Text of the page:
Deanne Carson, an Australian “sexuality educator,” went on ABC (the Australian one) to talk about creating a culture of consent in the home. So far, so good, right? The thing is, Carson thinks creating a culture of consent means asking babies, from birth, if they consent to having their “nappies” (diapers) changed.
Host: How young are some of the children you talk to?
Carson: We work with children from two years old, we work with parents from birth.
Host: From birth?
Carson: Yeah, yep. Just about how to set up a culture of consent in their home. So “I’m gonna change your nappy now, is that ok?” Of course, a baby’s not gonna respond “Yeah, mum, that’s awesome, I’d love to have my nappy changed.” But, if you leave a space and wait for body language and wait to make eye contact, then you’re letting that child know that their response matters.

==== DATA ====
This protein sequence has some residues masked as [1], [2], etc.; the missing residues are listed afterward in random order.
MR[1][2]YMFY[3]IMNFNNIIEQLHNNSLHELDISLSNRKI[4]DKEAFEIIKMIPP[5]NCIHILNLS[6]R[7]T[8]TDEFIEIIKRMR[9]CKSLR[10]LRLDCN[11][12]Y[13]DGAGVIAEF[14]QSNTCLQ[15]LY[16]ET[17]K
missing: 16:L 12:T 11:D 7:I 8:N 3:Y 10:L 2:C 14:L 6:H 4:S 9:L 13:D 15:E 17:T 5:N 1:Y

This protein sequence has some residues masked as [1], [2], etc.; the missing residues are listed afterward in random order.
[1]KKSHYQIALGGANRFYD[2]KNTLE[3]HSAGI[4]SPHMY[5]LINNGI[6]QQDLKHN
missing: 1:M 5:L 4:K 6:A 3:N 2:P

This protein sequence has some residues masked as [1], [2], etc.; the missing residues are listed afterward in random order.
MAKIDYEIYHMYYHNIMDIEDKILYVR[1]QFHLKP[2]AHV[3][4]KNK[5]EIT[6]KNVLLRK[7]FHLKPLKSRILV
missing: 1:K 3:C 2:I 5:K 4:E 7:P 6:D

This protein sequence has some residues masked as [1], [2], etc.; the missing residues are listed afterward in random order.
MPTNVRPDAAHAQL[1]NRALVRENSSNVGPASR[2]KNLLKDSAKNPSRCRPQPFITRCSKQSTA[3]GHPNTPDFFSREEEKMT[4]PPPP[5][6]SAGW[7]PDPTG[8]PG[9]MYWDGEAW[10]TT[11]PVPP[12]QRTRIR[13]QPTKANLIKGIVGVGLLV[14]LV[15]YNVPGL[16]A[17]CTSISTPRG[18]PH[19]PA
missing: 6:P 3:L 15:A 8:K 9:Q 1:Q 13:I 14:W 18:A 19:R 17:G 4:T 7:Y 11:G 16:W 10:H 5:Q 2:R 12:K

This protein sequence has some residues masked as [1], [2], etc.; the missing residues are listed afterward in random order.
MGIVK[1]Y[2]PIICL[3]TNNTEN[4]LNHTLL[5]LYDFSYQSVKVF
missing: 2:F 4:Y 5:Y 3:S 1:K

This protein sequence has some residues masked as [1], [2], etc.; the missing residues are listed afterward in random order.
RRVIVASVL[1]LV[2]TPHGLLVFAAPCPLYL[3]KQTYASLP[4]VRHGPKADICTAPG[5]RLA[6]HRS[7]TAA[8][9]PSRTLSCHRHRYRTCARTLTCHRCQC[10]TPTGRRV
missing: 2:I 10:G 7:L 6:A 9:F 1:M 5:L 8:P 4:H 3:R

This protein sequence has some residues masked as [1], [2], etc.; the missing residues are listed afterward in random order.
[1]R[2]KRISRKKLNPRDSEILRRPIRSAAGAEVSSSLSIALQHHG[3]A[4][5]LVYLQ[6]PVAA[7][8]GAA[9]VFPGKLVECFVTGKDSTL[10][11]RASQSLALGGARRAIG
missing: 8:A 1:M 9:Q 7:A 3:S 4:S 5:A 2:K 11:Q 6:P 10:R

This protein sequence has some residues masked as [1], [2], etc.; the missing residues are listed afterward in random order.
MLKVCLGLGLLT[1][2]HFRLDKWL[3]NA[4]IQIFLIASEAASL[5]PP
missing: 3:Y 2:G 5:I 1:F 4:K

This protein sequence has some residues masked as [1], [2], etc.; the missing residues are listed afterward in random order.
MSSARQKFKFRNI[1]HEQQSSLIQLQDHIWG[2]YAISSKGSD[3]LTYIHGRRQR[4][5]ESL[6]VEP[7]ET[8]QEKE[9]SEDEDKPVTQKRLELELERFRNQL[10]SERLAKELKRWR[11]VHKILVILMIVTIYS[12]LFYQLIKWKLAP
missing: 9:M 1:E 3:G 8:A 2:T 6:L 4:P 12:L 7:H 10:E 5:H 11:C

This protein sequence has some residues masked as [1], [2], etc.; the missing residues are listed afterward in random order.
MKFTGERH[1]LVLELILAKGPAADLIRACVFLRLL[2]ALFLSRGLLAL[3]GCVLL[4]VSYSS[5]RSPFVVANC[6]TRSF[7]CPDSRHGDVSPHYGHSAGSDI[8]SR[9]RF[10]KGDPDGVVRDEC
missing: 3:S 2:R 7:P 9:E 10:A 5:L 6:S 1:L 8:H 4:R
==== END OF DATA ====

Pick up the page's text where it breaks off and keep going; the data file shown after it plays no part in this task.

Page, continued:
Umm what? With a newborn, this is patently ridiculous, because they have no idea what you’re asking. With a child old enough to know what you’re asking, they’re likely too busy playing to give consent. They never want their diaper changed, there are legos to be built.